Here is a link to the audio of today’s episode of Slate’s Culture Gabfest, where they talk critically and very insightfully about a couple of episodes of Hi-Phi Nation. The discussion begins at 33:51.
Hello everyone. I’ve gotten news through a producer that Slate’s Culture Gabfest will be talking about Hi-Phi Nation on their episode tomorrow, June 14th. I don’t know which episodes they’ll be talking about, or whether they like or dislike the show actually. Either way, its great that they took the time out to listen and talk about it! Here’s a link to the podcast. https://itunes.apple.com/us/podcast/slates-culture-gabfest/id279188498?mt=2
The Reddit AMA is live now for Hi-Phi Nation. The link is here. Ask me anything!! https://www.reddit.com/r/philosophy/comments/6fenf2/i_am_barry_lam_host_of_philosophy_podcast_hiphi
RadioPublic is a podcasting app where your favorite producers create playlists to bring you content you like, but might have missed. My playlist on Hidden Conflicts is reappearing this week, and I will have a new one in the coming weeks. https://play.radiopublic.com/barry-lams-hidden-conflicts-GKk0bD?utm_source=twitter&utm_campaign=explore_20170530
The mods of /r/philosophy are pleased to announce an upcoming AMA by Barry Lam, Associate Professor of Philosophy at Vassar College and the Executive Producer and Host of philosophy podcast Hi-Phi Nation.
Barry will be joining us on Monday June 5th at 12PM EST to discuss his philosophy, podcasts and everything in between with a live AMA. Hear it from him:
I am Barry Lam, Associate Professor of Philosophy at Vassar College and the Executive Producer and Host of the Hi-Phi Nation podcast, the first story-driven documentary-style show about philosophy. I just completed production and release of the first season of Hi-Phi Nation as Humanities Writ-Large fellow at Duke University, where the first season covered stories and philosophy ranging from the possibilities of posthumous harm, the morality of war, the referent of religious terms in Christianity and Islam, the philosophy of music, the replication crisis in the statistical sciences, philosophy of gender, Kuhn and scientific realism, and the philosophy of love. I would be happy to talk about any of the substantive issues that arose from these episodes, as well as discuss any issues concerning doing philosophy in a story-driven way.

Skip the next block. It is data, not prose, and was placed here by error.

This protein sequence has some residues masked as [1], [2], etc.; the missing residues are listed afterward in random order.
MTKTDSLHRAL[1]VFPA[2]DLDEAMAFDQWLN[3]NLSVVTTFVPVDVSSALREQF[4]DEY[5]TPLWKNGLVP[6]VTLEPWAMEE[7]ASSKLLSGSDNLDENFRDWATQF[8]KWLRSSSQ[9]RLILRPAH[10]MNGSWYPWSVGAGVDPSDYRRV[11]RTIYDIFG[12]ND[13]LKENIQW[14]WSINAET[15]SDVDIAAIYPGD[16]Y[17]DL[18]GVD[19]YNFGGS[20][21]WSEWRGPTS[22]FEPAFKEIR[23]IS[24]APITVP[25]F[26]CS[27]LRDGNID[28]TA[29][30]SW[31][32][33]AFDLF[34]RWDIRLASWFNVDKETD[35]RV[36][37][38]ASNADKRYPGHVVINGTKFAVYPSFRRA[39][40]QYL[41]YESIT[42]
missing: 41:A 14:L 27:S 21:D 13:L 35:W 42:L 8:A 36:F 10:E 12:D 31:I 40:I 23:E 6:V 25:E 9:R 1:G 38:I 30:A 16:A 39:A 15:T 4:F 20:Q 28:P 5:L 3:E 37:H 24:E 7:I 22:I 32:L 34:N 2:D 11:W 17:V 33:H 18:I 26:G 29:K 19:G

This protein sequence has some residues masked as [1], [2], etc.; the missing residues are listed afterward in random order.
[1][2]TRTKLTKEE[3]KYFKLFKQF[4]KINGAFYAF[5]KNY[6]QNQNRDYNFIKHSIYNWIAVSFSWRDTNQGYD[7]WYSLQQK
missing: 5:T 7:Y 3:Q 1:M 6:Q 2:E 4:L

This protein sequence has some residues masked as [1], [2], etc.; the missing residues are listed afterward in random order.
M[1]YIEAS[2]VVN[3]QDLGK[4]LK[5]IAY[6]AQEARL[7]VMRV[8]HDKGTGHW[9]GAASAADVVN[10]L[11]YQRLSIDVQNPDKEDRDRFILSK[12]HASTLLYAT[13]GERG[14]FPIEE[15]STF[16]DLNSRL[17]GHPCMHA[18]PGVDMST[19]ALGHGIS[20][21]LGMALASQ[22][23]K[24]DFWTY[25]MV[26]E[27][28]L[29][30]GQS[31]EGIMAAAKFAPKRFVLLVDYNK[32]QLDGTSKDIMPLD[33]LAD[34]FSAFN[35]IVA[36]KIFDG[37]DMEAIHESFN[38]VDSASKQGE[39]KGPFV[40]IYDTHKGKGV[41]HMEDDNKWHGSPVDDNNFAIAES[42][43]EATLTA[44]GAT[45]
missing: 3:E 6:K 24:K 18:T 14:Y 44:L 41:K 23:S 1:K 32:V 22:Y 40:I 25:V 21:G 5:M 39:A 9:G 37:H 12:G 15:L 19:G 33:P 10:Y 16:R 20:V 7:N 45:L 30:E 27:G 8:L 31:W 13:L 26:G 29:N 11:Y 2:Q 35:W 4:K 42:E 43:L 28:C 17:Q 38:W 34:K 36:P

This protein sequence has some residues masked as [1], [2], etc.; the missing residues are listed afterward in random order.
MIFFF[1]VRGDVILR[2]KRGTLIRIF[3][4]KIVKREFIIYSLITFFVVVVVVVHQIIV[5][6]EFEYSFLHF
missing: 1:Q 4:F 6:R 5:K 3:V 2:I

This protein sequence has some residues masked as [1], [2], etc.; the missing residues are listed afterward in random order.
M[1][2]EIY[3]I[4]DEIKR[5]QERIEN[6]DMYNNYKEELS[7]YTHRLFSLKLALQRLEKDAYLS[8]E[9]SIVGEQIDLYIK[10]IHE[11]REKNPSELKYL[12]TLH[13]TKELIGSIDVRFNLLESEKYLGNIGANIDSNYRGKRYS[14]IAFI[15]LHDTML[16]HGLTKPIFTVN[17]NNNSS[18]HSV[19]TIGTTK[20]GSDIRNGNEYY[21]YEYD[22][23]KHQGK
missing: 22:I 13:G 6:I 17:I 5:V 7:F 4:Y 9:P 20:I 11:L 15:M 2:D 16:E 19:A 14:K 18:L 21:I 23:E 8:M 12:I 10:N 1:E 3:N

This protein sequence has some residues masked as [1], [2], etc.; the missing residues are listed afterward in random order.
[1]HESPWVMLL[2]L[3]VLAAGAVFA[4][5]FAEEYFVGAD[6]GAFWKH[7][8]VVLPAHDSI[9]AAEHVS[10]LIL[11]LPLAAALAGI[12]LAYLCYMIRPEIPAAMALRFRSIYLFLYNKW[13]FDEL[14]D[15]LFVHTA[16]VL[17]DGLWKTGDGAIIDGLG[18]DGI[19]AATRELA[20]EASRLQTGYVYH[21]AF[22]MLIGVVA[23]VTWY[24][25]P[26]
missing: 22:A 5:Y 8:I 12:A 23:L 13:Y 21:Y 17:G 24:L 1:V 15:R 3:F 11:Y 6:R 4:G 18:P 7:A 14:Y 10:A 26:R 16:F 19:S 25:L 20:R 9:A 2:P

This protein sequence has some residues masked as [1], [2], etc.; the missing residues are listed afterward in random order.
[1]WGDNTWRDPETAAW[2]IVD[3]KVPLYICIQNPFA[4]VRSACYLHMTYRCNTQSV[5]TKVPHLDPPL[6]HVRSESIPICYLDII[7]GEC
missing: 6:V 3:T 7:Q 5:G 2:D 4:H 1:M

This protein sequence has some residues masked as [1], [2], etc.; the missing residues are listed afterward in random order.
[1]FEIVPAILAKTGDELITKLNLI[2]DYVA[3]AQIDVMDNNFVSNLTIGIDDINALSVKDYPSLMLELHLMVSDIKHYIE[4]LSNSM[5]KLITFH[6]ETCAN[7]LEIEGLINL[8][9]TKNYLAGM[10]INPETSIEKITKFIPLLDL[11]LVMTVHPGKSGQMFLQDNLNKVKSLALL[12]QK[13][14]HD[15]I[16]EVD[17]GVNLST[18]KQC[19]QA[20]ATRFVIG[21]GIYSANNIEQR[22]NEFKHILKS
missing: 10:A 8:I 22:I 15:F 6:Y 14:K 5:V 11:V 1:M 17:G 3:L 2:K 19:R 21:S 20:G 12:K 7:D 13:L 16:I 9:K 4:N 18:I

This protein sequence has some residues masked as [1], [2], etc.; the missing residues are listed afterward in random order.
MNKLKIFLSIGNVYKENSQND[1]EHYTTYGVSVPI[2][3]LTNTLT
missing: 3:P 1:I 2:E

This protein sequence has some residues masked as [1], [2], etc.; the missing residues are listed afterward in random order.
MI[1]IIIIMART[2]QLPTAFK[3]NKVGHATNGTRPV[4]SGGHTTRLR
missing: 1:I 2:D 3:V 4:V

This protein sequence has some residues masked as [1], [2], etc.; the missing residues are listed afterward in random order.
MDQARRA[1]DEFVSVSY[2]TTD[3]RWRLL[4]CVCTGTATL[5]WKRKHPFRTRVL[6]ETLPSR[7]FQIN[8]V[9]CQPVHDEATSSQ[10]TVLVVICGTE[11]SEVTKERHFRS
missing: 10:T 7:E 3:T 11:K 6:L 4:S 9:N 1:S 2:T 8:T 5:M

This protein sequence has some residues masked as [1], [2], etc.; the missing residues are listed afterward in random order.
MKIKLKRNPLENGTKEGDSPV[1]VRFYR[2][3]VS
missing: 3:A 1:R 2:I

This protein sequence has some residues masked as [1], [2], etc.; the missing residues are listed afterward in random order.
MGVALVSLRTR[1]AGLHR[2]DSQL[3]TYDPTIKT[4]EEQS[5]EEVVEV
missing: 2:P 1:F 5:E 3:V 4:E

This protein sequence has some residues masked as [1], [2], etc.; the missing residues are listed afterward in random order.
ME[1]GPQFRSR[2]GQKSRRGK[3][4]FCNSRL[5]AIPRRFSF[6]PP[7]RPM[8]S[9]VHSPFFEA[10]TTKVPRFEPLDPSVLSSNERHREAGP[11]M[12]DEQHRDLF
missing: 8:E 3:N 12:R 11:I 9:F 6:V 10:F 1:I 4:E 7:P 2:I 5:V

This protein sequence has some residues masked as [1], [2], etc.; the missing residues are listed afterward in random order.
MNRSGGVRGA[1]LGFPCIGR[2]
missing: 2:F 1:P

Here are a few select episodes on Soundcloud:
My own philosophical work has been in epistemology and the philosophy of language, particularly on the nature of epistemic rationality, and in experimental semantics and pragmatics. I would be happy to have a discussion about those topics. In the past two years I’ve set technical research aside to produce what I hope will be an ongoing series of narrative story-driven philosophy akin to the best productions we have for economics and the social sciences, such as Freakonomics Radio and Invisibilia. It is my hope that having a high-production story-driven show about philosophy will open up the field to lots of new people, as well as let existing fans of philosophy appreciate the way it connects with journalism, history, law, and nonfiction writing.
Please feel free to post questions for Barry here. He will look at this thread before he starts and begin with some questions from here while the initial questions in the new thread come in.